This Article first appeared in the Winter 2021/22 edition of The Law.
It is no secret that interest rates on client and office accounts have fallen to historic lows. Many law firms are now receiving 0.01% on client monies and will feel a valued income source has all but disappeared. To make matters worse, as reported by the FT Adviser in February 2021, the Bank of England has written to UK banks giving them 6 months to prepare for negative interest rates. Further information on that can be found here.
At the time of writing, law firms still have a ‘window of opportunity’ to significantly increase the credit interest received from client monies against the standard advertised general client account interest rates.
How can this be achieved?
How can this be achieved? Outcomes Focused Regulation introduced by the Solicitors Regulation Authority in 2011, paved the way for law firms to reconsider their approach to managing client monies.
With the ability to set their own interest de-minimis, outlined within their client interest policy, the majority of law firms moved away from traditional designated accounts, instead electing to retain monies within a pooled client account. This approach empowered firms to consider the level of funds required to meet their daily payment obligations and either negotiate a higher rate with their incumbent bank for a safe amount above that level, or move those excess funds to another banking provider. This practice commonly known as ’top slicing’, enables firms to benefit by generating considerably more credit interest. Client monies are typically moved to smaller ‘challenger’ banks or local building societies who are willing to pay more than traditional high street banks.
The high street clearing banks have open access to wholesale markets where they can purchase cash more cheaply. For smaller non clearing banks, they do not have the same access to cheap sources of funding and therefore utilise deposit retail/ commercial holders as an essential method of boosting their liquidity, and will therefore pay higher interest for such deposits. Potentially up to 25 times more interest for certain amounts of client money balances. With the possibility of earning more interest on their client monies, firms that have a surplus level of client balances above operational requirements can still earn valued income for the firm and for their clients.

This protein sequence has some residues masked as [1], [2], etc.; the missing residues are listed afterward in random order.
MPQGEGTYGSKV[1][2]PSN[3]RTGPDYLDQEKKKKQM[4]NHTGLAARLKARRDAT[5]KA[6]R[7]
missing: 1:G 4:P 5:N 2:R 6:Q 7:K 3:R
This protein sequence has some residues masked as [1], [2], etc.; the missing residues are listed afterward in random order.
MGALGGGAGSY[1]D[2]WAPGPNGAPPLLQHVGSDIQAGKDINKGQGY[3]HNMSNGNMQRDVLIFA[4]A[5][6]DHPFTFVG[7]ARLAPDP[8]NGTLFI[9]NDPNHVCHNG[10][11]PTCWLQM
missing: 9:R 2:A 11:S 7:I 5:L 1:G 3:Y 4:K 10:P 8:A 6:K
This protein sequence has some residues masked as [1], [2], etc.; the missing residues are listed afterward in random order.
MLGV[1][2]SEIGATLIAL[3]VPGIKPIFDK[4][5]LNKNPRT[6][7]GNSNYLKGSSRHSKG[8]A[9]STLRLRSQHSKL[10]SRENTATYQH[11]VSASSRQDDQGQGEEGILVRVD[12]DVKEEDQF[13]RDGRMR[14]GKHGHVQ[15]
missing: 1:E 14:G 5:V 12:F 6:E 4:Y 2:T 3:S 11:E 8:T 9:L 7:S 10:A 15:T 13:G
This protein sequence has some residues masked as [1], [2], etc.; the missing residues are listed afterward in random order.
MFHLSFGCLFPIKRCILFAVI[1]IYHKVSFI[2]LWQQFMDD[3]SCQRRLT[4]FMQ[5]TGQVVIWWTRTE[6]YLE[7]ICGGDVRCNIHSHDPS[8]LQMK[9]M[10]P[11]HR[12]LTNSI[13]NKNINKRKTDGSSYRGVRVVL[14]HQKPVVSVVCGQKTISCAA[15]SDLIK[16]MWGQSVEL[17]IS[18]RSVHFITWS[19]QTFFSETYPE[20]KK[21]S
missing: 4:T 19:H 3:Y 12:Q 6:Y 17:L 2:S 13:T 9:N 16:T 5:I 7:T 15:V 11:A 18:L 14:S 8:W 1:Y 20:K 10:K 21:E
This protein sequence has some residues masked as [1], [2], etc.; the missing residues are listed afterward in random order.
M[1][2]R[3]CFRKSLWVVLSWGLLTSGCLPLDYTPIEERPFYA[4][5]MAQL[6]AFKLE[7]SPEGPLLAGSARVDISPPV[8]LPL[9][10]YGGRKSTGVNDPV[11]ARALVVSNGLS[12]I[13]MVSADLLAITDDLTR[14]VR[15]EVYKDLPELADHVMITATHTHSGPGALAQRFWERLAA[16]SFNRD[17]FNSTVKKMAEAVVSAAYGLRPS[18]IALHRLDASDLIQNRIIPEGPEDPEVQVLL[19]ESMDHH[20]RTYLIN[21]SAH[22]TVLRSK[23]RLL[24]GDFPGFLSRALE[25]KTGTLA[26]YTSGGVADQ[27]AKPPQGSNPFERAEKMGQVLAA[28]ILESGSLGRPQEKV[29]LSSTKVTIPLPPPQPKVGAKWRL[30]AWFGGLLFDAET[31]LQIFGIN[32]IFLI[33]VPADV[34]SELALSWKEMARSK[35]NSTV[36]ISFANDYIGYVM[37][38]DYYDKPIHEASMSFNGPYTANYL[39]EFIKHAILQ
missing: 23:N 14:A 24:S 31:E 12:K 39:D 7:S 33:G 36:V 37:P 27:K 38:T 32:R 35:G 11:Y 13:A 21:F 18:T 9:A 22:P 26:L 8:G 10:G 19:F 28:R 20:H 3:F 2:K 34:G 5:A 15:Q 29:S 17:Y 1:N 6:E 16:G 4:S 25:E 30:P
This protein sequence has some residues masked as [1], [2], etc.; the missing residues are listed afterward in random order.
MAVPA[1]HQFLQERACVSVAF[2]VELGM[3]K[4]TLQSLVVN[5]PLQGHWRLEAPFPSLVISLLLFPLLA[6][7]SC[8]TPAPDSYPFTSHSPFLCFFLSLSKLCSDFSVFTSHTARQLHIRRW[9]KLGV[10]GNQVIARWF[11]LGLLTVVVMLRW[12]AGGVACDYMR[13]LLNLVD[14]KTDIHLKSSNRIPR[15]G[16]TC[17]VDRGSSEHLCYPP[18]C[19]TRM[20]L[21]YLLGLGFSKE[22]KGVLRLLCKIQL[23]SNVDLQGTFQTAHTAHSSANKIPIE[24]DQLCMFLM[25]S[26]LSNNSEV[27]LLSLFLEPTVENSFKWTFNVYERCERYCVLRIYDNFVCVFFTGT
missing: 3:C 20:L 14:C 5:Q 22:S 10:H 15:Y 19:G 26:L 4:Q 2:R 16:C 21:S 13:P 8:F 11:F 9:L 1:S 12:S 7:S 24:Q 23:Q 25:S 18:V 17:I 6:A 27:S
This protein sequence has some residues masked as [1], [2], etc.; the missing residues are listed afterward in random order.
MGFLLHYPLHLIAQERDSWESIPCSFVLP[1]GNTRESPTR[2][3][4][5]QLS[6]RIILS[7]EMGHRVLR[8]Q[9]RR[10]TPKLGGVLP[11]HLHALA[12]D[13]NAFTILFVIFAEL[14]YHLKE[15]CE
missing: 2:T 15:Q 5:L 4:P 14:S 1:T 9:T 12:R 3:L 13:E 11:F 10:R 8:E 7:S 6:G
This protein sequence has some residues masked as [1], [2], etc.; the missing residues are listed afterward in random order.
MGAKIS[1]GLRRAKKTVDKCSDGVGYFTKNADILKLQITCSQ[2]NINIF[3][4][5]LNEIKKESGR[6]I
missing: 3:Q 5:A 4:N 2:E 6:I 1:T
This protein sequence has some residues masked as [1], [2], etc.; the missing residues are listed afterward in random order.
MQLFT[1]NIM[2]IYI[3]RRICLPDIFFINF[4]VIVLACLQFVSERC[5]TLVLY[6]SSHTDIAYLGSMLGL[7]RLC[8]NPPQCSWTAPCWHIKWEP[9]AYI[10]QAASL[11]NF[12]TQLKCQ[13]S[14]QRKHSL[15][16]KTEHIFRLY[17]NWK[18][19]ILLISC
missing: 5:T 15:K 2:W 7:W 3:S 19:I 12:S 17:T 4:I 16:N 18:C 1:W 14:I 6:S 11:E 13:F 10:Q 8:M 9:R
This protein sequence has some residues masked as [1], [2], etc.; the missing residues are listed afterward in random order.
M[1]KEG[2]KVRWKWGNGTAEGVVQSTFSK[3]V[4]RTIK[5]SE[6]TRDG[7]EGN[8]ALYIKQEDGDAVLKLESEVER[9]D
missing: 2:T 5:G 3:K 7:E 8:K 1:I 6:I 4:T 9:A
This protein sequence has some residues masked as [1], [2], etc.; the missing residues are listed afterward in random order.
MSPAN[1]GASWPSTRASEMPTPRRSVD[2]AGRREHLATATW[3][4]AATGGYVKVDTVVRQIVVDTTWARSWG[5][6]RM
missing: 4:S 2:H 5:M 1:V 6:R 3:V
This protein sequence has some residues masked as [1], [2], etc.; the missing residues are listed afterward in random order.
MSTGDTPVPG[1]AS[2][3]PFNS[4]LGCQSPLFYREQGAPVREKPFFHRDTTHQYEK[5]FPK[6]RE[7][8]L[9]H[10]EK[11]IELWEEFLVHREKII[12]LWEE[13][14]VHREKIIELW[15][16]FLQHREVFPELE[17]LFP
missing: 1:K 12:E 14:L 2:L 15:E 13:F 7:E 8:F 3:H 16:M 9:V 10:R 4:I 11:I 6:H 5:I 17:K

Is the money safe?
All banks operating in the UK must advise their customers whether funds are protected by the government’s own Financial Services Compensation Scheme (FSCS). What this legislation means is that each depositor (or client of a law firm when considering client monies) is afforded a guaranteed recovery level of £85,000 should a banking institution fail. Clients of law firms may also benefit from FSCS legislation called ‘Temporary High Balances’ which covers depositors up to £1m for the first 6 months funds are received into a client account. Paul McCluskey, founder of Gemstone Legal, client/office account specialists, advises businesses to engage with their trusted advisors to undertake this work and notes that:“Higher rates are out there. Firms are encouraged to consider their business requirements and then, if their accountants are sector specialists that understand the market, seek advice from them on how to review alternatives.
By undertaking a thorough and independent review, law firms can ensure that they are maximising returns for themselves and for their clients”.